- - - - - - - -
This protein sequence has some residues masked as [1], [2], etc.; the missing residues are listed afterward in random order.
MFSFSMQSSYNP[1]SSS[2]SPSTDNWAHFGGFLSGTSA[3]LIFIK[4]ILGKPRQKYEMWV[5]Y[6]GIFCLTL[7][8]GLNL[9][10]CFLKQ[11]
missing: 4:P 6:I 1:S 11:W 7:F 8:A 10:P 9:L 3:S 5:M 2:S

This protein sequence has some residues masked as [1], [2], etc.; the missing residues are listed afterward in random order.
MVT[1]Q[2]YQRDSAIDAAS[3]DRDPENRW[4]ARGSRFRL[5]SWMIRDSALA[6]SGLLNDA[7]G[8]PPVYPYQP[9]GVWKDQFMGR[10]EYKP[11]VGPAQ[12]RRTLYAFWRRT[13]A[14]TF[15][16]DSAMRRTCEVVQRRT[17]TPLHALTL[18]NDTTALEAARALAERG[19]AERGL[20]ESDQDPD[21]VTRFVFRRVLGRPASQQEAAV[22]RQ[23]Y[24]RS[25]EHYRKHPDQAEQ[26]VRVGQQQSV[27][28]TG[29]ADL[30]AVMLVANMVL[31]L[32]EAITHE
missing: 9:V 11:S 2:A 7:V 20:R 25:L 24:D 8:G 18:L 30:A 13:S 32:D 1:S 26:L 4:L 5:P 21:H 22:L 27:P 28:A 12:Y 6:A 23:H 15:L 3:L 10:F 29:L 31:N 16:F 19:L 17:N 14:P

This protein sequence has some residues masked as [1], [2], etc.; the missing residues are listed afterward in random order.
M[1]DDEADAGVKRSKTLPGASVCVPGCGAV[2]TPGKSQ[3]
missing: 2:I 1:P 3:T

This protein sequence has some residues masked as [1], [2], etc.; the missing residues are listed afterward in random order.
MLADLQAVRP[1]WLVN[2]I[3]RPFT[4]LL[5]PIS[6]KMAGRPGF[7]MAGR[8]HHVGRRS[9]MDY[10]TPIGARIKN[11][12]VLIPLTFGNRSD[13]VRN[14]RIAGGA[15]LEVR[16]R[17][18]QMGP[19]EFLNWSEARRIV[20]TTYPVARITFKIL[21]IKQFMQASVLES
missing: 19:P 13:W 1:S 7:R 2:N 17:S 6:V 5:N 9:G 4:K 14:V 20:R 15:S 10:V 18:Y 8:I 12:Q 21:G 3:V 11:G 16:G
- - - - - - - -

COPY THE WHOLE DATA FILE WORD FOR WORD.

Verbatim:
This protein sequence has some residues masked as [1], [2], etc.; the missing residues are listed afterward in random order.
MFSFSMQSSYNP[1]SSS[2]SPSTDNWAHFGGFLSGTSA[3]LIFIK[4]ILGKPRQKYEMWV[5]Y[6]GIFCLTL[7][8]GLNL[9][10]CFLKQ[11]
missing: 4:P 6:I 1:S 11:W 7:F 8:A 10:P 9:L 3:S 5:M 2:S

This protein sequence has some residues masked as [1], [2], etc.; the missing residues are listed afterward in random order.
MVT[1]Q[2]YQRDSAIDAAS[3]DRDPENRW[4]ARGSRFRL[5]SWMIRDSALA[6]SGLLNDA[7]G[8]PPVYPYQP[9]GVWKDQFMGR[10]EYKP[11]VGPAQ[12]RRTLYAFWRRT[13]A[14]TF[15][16]DSAMRRTCEVVQRRT[17]TPLHALTL[18]NDTTALEAARALAERG[19]AERGL[20]ESDQDPD[21]VTRFVFRRVLGRPASQQEAAV[22]RQ[23]Y[24]RS[25]EHYRKHPDQAEQ[26]VRVGQQQSV[27][28]TG[29]ADL[30]AVMLVANMVL[31]L[32]EAITHE
missing: 9:V 11:S 2:A 7:V 20:R 25:L 24:D 8:G 18:L 30:A 13:S 32:D 1:S 26:L 4:L 5:P 21:H 22:L 27:P 28:A 12:Y 6:A 23:H 15:L 3:L 10:F 29:L 31:N 16:F 19:L 17:N 14:P

This protein sequence has some residues masked as [1], [2], etc.; the missing residues are listed afterward in random order.
M[1]DDEADAGVKRSKTLPGASVCVPGCGAV[2]TPGKSQ[3]
missing: 2:I 1:P 3:T

This protein sequence has some residues masked as [1], [2], etc.; the missing residues are listed afterward in random order.
MLADLQAVRP[1]WLVN[2]I[3]RPFT[4]LL[5]PIS[6]KMAGRPGF[7]MAGR[8]HHVGRRS[9]MDY[10]TPIGARIKN[11][12]VLIPLTFGNRSD[13]VRN[14]RIAGGA[15]LEVR[16]R[17][18]QMGP[19]EFLNWSEARRIV[20]TTYPVARITFKIL[21]IKQFMQASVLES
missing: 19:P 13:W 1:S 7:R 2:N 17:S 6:V 5:N 9:G 4:K 14:V 20:R 15:S 10:V 18:Y 8:I 12:Q 21:G 3:V 11:G 16:G